Charlie Parker expressed the sentiment, which I'll paraphrase "You learn your scales and your theory and your tunes... and then you forget all that shit and just play"
Last edited by cdgraves at Oct 22, 2016,
#12
Quote by cdgraves
yeah, this is pretty much how improv looks both before you know how and after you know how. But it feels a hell of a lot more complicated while you're figuring it out.

Charlie Parker expressed the sentiment, which I'll paraphrase "You learn your scales and your theory and your tunes... and then you forget all that shit and just play"
Right - Charlie Parker was saying the exact same thing, in effect. Just because a process is easy to sum up doesn't mean it's simple or quick in practice. "Memorizing all of it" takes years, decades even.

But actually, you can improvise even when you know very little. You can "make up shit" first, when you've memorized hardly anything. Obviously it will be limited in scope, but the principle is simple. Even if you can only play a couple of chords on guitar, you can vary how you play them. If you can just play one simple riff, or twinkle twinkle, you can change how you play it. That's improvisation. Start with the right attitude and improvisation is never difficult. (That's been my experience anyhow.)
#13
Quote by NoahJbird
So I'm new here to the forums and I have something that I need help with so for whoever reads this whole thing thank you also please excuse the grammatical and punctuation errors. So am an aspiring artist and I really need advice and information for these problems I have a sound and band type genre or whatever in my head I have been compiling so much information for the last year or so trying to figure out how to compose music and I can't get it all straight in my head and I don't know where to begin my main problem is I don't know what to use for rhythm guitar style playing like what chords and when to use them for certain things take dinosaur jr for example j mascis just plays chord progressions for the majority of his rhythm licks and riffs type stuff with a few flares here and there hammer ons pull offs slides etc HOW DO YOU DO THAT how do you come up with the chords out of the key your playing in and make them sound interesting??? Also the solos I don't know if it's arpeggios scales chords what these guys are doing or where to begin it comes down to WHAT DO I USE AND HOW DO I DO IT I understand playing in key major minor pentatonic diatonic relative keys chord progressions scales modes but HOW DO I APPLY THESE THINGS IS IT JUST JUST A MATTER OF MEMORIZING ALL OF IT AND MAKING UP SHIT WHILE REMAINING IN KEY OR IS THERE MORE TO IT THEN THAT??? PLEASE HELP.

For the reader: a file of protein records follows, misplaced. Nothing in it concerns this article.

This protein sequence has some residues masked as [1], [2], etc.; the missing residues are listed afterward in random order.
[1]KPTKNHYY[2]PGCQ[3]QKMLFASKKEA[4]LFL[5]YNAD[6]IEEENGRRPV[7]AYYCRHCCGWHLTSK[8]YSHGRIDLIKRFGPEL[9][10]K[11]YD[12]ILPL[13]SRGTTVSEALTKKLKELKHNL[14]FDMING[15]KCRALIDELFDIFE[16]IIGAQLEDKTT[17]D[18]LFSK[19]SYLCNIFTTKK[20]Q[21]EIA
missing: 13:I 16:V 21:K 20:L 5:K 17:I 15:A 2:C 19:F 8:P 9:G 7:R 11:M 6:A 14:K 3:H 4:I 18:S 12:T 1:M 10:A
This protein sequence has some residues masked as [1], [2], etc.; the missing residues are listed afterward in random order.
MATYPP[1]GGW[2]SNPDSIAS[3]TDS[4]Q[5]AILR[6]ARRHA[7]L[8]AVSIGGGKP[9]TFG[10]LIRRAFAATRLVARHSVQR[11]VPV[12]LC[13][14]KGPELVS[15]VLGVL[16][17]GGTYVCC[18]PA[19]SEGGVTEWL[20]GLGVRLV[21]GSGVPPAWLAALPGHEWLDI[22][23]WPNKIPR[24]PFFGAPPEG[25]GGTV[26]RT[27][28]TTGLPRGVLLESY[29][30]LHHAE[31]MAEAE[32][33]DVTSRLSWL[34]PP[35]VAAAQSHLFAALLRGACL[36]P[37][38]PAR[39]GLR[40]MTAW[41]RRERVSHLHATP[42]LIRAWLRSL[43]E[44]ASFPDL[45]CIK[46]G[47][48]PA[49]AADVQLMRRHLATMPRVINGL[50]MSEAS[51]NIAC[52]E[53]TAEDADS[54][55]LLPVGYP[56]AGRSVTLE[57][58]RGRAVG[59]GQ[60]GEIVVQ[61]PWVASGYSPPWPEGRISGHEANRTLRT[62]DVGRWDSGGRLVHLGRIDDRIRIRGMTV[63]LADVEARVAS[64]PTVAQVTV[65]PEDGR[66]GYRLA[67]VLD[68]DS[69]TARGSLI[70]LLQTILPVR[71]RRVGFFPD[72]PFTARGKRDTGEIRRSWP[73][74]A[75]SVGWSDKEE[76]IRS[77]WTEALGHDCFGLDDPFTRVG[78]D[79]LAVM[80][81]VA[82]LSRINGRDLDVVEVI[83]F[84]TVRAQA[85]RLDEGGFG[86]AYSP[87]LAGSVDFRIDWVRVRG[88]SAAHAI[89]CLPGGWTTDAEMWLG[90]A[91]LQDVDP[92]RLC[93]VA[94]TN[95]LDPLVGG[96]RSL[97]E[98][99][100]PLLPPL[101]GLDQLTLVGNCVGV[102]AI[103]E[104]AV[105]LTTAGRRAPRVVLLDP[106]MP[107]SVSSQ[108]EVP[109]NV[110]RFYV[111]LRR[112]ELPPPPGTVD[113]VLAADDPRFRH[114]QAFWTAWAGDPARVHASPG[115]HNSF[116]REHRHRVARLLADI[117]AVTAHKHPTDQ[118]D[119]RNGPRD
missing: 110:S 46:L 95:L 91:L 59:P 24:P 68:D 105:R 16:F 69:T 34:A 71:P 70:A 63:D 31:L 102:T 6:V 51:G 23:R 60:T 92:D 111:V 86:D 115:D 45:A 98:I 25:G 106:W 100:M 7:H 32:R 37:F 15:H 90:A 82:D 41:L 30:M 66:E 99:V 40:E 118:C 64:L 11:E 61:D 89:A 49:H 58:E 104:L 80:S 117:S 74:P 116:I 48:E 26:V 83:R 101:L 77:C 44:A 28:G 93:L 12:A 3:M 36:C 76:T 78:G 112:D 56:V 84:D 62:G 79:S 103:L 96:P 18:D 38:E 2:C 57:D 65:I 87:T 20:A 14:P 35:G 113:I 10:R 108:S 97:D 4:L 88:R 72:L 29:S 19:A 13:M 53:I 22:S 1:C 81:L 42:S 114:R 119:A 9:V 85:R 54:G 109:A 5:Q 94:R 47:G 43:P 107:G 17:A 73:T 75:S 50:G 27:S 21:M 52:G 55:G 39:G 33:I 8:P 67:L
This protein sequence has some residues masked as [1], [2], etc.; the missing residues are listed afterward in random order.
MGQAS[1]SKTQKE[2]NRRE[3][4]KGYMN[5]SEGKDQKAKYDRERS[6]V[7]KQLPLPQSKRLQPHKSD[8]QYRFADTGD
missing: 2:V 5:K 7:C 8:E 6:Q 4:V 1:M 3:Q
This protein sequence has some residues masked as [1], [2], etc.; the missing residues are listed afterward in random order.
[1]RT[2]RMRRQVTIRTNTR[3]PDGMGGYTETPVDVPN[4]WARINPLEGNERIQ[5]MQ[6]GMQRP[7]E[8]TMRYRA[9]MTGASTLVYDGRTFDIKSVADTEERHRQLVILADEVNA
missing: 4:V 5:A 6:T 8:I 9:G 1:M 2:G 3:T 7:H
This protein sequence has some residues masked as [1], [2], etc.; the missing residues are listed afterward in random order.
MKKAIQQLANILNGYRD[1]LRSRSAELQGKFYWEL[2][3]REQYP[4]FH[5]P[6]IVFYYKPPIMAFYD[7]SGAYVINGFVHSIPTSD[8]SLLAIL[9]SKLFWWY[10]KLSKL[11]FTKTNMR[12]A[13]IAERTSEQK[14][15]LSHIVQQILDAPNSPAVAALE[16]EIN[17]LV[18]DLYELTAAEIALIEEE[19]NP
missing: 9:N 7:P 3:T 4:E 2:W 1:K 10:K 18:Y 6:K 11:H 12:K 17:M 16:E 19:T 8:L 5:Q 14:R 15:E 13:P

It all starts by learning some parts and solos. Then learn some theory to tie it together. Hendrix is the authority on chordal embellishments- so learn some of his songs.